Is this Rolex boring or beautiful? Either way, it’s under $10k and you can probably buy it, so there’s that … Is this Rolex boring or beautiful? Either way, it’s under $10k and you can probably buy it, so there’s that …

Is this Rolex boring or beautiful? Either way, it’s under $10k and you can probably buy it, so there’s that …

Andrew McUtchen

Editor’s note: There’s a knock on the Time+Tide HQ front door. It pushes open and a face pokes around. Is this Time and Tide, the watch website? (There’s no signage, so it takes logo recognition to find us.) Felix, Emma, Sarah or I jump up, walk over and say, yes it is, how are you, etc. Conversation turns quickly to watches — when they discovered us, what’s next for their wrist. And then, in all seriousness, seven times out of 10, it lands on the fact that you can’t buy a recent Rolex. Why? We usually steer the conversation in a positive direction. You CAN buy a recent Rolex and we show them pics of the DJ41, which is among our favourites of the last few years — along with the stunning grey-dialled OP39 (also widely available), a watch that one day will be mine, oh yes, it will be mine. Sure, it’s not as racy as a GMT Master-II, or as shiny as a ceramic bezelled Sub. It’s not as stealthy as a 2017 Sea-Dweller, but it has all the Rolex hallmarks in spades — to the extent that when it was released in 2017, Felix actually named it as his best Rolex in show. Let’s revisit the DJ41.        

Forget the fuss about the Sea-Dweller and the palaver over the Sky-Dweller, the real Rolex of 2017 is the Datejust 41 in steel. On the surface, the reasons might not be immediately obvious. After all, the Datejust 41 isn’t new (it was released last year in yellow and Everose Rolesor versions), and its looks are almost the very definition of classic. But despite this — or because of it — we’re confident in predicting that the steel Datejust 41 will be one of their most popular models this year.

Rolex Oyster Perpetual Datejust 41 in steel (ref. 126300) with dark rhodium dial on Jubilee bracelet.
Let’s step back for just a second. What is a Datejust 41, and where does it fit in the Rolex ecosystem? Well, the second part of the equation, the 41, is simple enough — it refers to the 41mm case size. But the Datejust itself requires a jot more explanation. Originally introduced way back in 1945, the Datejust is a prime example of one of the quiet revolutions that make Rolex the powerhouse it is today. The innovation of the Datejust was that the date ‘jumped’ at midnight, rather than slowly dragging across over a few hours. Simple, but significant. Add to this the iconic elements of the Oyster Case, Cyclops and Jubilee/Oyster bracelet and you’ve got a watch worn the world over and is often imitated, but rarely bettered.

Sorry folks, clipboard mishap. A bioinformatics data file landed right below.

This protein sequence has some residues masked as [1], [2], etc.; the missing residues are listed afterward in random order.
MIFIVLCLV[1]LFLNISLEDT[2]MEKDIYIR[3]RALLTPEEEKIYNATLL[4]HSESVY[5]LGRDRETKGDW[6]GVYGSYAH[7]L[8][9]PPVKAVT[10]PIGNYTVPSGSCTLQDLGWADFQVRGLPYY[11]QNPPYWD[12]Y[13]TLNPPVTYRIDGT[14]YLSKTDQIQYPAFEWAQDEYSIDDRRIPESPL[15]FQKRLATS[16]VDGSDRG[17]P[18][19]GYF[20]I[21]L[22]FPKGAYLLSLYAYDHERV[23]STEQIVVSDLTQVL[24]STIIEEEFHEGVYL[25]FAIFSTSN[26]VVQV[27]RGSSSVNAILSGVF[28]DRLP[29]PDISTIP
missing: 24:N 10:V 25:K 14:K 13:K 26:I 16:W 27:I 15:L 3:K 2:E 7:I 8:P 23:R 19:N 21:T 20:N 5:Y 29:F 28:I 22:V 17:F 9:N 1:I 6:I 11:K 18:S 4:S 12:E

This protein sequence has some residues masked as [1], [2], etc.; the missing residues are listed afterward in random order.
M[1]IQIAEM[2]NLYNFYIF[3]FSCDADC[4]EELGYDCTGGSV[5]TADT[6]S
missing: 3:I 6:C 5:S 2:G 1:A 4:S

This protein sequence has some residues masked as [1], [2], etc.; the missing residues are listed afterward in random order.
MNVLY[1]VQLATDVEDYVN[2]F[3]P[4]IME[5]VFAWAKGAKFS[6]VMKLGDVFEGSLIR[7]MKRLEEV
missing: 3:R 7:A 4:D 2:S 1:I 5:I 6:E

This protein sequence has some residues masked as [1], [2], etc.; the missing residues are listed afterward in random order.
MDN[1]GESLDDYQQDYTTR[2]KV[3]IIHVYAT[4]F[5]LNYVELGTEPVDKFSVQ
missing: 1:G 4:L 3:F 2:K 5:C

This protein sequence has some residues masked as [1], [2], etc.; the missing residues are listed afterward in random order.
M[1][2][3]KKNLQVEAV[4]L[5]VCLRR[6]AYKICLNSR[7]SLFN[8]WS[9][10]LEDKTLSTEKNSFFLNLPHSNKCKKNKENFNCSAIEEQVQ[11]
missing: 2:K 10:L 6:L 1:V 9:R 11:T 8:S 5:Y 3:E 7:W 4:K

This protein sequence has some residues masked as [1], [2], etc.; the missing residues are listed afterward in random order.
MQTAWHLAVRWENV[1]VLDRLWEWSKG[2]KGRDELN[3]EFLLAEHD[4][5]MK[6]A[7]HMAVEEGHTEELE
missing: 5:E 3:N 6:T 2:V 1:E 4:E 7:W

History lesson over, let’s get back to this 2017 release. What’s new? In a word, steel. When the Datejust 41 was shown in Rolesor, people were excited — Rolex had finally brought the proportions and elegance of the timeless DJ into a more modern case size (side note: 2009’s Datejust II had a 41mm case size, but the bulkier proportions didn’t win everyone over), but even on day one of release, people were speculating about steel versions. Why? Well, steel is stylistically versatile and has less of a price tag premium than precious metals. The other major selling point in the DJ 41’s favour is the movement. The calibre 3235 is one of Rolex’s next-generation movements, with the new Chronergy escapement, which aids precision and magnetic resistance. It’s rated to within +2/-2 seconds a day and has three days of power reserve.

These factors combined ensure that the steel Datejust 41 is set to be hot property, ticking the boxes for the ‘one good watch’ brigade and die-hard collectors alike. Add to this that it’s offered in a range of options — white or black dial on Oyster, this dark rhodium version on Jubilee, as well as numerous other versions with white gold fluted bezels (technically bumping it into the ‘Rolesor’ category) — and there’s something for everyone.

Finally, what’s it like on the wrist? Well, I’ve always found Rolex watches some of the most satisfying to wear. There’s something about the comfort, weight, and on-the-wrist ergonomics that is unique to the brand. Though to be fair, a significant amount of this is likely down to just how far the brand values and identity have seeped into my subconscious. It’s supremely comfortable and it hit the right balance between dressy and casual. I didn’t want to take it off.

Rolex Oyster Perpetual Datejust 41 in steel (ref. 126300) Australian pricing

Rolex Oyster Perpetual Datejust 41, steel on Jubilee, $9450

Images by Jason Reekie.